Recently in the Astronomy Category


Recently, astronomers announced the discovery that a star called TRAPPIST-1 is orbited by seven Earth-size planets. Three of the planets reside in the "habitable zone," the region around a star where liquid water is most likely to exist on the surface of a rocky planet.

Current observations of the atmospheres of close-in exoplanets are predominantly obtained with two techniques: low-resolution spectroscopy with space telescopes and high-resolution spectroscopy from the ground.

Insufficient instrument thermo-mechanical stability is one of the many roadblocks for achieving 10cm/s Doppler radial velocity (RV) precision, the precision needed to detect Earth-twins orbiting Solar-type stars.

Green Bank Observatory Inaugurated

Today astronomers celebrate the inauguration of the Green Bank Observatory in West Virginia, home to the 100-meter Green Bank Telescope, one of the world's most powerful astronomical instruments.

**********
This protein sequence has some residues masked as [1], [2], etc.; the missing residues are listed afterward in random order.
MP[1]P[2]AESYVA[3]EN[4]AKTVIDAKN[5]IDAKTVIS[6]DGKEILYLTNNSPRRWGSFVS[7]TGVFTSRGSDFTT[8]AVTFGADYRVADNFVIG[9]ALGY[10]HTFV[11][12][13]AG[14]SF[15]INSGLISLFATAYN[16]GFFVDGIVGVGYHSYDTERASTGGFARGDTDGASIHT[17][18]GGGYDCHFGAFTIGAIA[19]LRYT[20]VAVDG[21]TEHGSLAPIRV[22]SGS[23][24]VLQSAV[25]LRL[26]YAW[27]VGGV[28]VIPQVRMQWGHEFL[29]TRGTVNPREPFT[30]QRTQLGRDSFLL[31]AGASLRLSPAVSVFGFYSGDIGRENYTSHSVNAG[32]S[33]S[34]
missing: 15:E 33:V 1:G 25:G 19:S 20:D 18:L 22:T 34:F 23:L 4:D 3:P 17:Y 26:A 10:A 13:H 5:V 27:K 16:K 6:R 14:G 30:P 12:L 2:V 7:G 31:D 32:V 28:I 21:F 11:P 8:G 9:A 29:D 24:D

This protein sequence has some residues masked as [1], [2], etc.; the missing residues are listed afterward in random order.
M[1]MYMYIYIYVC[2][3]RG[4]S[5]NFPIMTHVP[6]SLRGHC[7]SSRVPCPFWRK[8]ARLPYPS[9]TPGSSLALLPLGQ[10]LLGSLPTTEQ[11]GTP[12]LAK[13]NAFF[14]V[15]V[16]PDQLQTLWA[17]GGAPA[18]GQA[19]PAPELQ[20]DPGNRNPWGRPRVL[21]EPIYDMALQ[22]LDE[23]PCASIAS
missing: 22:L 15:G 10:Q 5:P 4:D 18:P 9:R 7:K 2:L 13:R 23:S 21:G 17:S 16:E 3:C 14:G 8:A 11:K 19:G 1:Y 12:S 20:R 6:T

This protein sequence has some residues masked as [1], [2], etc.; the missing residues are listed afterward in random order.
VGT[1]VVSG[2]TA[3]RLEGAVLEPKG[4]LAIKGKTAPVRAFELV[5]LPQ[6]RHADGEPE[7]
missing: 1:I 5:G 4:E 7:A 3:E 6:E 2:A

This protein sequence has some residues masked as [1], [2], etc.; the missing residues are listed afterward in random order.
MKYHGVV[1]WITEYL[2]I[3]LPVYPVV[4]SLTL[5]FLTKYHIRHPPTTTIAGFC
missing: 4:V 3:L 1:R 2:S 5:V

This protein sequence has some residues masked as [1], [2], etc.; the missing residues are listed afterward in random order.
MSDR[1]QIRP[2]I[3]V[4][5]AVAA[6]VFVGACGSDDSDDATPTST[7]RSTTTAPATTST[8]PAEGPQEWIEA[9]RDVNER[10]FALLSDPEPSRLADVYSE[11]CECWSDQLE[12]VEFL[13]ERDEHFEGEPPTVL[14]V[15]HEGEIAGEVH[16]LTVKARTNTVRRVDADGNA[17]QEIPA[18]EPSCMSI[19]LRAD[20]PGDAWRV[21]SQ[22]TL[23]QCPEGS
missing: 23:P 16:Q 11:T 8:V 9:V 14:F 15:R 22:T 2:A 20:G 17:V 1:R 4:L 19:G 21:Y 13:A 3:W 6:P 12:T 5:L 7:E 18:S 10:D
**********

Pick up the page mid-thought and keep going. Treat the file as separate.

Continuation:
Astronomers have discovered a 'hot molecular core,' a cocoon of molecules surrounding a newborn massive star, for the first time outside our galaxy.

We investigate retrieval of the stellar rotation signal for Proxima Centauri. We make use of high-resolution spectra taken with uves and harps of Proxima Centauri over a 13-year period as well as photometric observations of Proxima Centauri from asas and hst.

Fossil Evidence Of Supernova Remnants

Physicists from the Technical University of Munich (TUM) have succeeded in detecting a time-resolved supernova signal in the Earth's microfossil record.

We classified the reddest (r-J> 2.2) stars observed by the NASA Kepler mission into main sequence dwarf or evolved giant stars and determined the properties of 4216 M dwarfs based on a comparison of available photometry with that of nearby calibrator stars, as well as available proper motions and spectra.

The determination of atmospheric structure and molecular abundances of planetary atmospheres via spectroscopy involves direct comparisons between models and data.

Proxima Centauri is an M dwarf approximately 15,000 AU from the Alpha Centauri binary, comoving and likely in a loosely bound orbit.